In fact Luther argues that the phrases used by the Bible oppose speculations about it and insists that we believe in contradictions allowing them to be resolved in a mystery beyond our comprehension:
The Hebrew reads this way: “I will show mercy on whom I will show mercy, and I will be gracious to whom I will be gracious” (Ex. 33:19). This is said in an indefinite sense as it were and as if He were offering mercy by chance, without reference to predestination. In the same way He also says in Ex. 3:14: “I am who I am,” or “I shall be who I shall be.”
He seems by these words to be rebuffing those who are anxious and curious about the predestination of themselves or of others, as if to drive them away from thoughts and questions about predestination. As the common saying goes: to whom it comes it comes, and whom it hits it hits. It is as if He were saying: “No one will know to whom I will be merciful and to whom I will be gracious, nor can anyone be certain about it because of his merits or his works or anything else.” (He [Martin Luther] spoke at length about the idle people who occupy themselves with disputation about predestination beyond the limits of Scripture. It is most ungodly and dangerous business to abandon the certain and revealed will of God in order to search into the hidden mysteries of God. (Luther's Works Vol 25, p386)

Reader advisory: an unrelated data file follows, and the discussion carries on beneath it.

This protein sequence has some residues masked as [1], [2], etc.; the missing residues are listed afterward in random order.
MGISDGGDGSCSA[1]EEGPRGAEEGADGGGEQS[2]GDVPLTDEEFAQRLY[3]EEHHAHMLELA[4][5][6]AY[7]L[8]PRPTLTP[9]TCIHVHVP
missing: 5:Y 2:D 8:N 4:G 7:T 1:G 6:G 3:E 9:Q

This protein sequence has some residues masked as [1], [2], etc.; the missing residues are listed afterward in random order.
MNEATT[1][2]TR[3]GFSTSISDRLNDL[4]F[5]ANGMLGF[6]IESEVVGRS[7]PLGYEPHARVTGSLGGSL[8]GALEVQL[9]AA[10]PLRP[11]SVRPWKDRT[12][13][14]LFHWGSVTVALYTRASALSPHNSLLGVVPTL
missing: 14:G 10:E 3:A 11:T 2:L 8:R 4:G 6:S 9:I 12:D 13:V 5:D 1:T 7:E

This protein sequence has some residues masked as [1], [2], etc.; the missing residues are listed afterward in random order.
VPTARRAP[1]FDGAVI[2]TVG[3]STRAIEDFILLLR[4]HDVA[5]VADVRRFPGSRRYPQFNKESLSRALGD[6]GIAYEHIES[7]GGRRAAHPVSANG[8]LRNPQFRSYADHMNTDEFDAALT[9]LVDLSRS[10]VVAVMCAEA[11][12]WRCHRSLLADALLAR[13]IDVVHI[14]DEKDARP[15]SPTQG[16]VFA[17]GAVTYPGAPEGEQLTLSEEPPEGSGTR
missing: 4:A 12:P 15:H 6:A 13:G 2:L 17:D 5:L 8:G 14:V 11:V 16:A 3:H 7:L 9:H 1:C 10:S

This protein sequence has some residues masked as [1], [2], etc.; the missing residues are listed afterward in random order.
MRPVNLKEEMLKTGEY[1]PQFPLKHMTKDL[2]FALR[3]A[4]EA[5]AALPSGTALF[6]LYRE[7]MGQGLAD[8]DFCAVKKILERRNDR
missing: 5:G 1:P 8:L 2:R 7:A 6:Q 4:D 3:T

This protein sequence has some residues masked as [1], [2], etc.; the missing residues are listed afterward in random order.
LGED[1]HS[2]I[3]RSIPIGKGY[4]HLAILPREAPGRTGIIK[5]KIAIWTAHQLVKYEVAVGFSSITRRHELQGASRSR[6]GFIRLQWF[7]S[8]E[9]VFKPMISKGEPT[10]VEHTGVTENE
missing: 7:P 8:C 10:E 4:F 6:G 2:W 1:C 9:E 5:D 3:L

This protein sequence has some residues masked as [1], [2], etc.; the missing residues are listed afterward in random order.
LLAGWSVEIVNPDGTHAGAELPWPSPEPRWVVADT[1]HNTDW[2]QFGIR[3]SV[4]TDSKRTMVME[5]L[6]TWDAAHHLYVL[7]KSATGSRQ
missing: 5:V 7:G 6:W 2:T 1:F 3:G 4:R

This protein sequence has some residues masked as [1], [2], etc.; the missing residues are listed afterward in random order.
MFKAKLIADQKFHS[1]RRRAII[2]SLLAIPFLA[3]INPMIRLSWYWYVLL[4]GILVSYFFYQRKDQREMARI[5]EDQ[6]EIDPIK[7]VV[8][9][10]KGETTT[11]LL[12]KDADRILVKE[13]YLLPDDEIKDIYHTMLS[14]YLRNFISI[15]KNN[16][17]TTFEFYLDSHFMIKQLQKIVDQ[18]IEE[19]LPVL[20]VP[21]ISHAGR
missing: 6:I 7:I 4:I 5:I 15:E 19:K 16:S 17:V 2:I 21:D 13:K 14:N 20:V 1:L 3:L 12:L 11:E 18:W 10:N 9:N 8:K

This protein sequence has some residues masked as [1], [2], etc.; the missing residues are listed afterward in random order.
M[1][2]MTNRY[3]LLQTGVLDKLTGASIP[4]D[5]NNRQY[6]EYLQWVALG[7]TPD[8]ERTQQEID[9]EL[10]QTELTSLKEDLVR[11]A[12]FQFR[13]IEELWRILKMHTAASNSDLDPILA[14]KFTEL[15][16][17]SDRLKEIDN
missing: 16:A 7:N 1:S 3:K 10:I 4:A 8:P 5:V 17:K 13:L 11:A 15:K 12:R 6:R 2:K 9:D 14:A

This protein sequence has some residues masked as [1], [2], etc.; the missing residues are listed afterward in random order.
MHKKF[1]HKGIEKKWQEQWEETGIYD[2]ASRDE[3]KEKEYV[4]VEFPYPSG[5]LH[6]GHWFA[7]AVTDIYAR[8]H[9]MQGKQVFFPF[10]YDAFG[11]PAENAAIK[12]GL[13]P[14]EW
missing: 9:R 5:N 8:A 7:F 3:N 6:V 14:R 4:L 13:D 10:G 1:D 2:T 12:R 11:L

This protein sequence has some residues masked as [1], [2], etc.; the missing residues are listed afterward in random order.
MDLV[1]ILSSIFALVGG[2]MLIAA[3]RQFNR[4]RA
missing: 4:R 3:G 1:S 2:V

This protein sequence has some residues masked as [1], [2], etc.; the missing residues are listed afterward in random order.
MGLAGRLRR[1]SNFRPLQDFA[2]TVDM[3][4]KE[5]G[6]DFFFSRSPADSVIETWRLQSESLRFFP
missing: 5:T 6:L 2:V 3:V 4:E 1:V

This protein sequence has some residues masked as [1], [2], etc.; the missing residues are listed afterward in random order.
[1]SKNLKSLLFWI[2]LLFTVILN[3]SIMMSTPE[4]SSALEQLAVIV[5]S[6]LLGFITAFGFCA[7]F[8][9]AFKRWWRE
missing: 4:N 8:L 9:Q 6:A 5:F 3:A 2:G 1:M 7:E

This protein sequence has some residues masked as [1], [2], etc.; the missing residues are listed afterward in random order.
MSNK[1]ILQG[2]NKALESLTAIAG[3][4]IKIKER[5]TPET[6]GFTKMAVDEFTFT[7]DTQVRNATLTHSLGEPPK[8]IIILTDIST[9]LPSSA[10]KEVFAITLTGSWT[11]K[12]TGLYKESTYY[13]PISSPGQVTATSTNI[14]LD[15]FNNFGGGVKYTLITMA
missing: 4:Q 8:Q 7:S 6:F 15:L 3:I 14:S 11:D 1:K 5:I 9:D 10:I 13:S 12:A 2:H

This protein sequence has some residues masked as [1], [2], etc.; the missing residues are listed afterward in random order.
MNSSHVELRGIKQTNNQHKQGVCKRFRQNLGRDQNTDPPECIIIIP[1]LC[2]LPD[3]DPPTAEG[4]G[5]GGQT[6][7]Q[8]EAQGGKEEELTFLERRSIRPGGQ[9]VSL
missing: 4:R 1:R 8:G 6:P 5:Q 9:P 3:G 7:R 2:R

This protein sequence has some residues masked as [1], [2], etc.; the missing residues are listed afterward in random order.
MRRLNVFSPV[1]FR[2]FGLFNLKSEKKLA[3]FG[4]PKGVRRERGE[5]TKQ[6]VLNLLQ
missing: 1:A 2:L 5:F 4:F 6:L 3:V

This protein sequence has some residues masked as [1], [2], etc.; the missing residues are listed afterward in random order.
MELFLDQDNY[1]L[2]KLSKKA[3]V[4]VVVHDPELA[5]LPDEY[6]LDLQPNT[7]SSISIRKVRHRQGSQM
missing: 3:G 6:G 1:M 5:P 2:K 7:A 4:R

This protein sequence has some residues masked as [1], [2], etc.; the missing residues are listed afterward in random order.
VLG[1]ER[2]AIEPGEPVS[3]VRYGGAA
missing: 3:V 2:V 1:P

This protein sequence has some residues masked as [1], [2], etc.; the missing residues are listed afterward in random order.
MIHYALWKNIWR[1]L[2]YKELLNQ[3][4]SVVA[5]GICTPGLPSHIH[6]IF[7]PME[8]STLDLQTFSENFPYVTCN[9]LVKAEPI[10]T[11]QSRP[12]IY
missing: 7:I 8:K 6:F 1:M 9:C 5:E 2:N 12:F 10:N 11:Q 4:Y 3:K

In Luther's work on the will, where he argues we do not have free will in terms of our being saved, but that only God's grace can save a man, the introduction says:
Yet Luther acknowledges that man possesses a capacity for response to God’s grace which other creatures do not (see p. 67); and elsewhere he can explain why God elects this man and not that by saying: “This difference is to be ascribed to man, not to the will of God, for the promises of God are universal. He will have all men to be saved. Hence it is not the fault of our Lord God, who promises salvation, but it is our fault if we are unwilling to believe it”. (Introduction to Luther's Work 'The Bondage of the Will', LW Volume 33)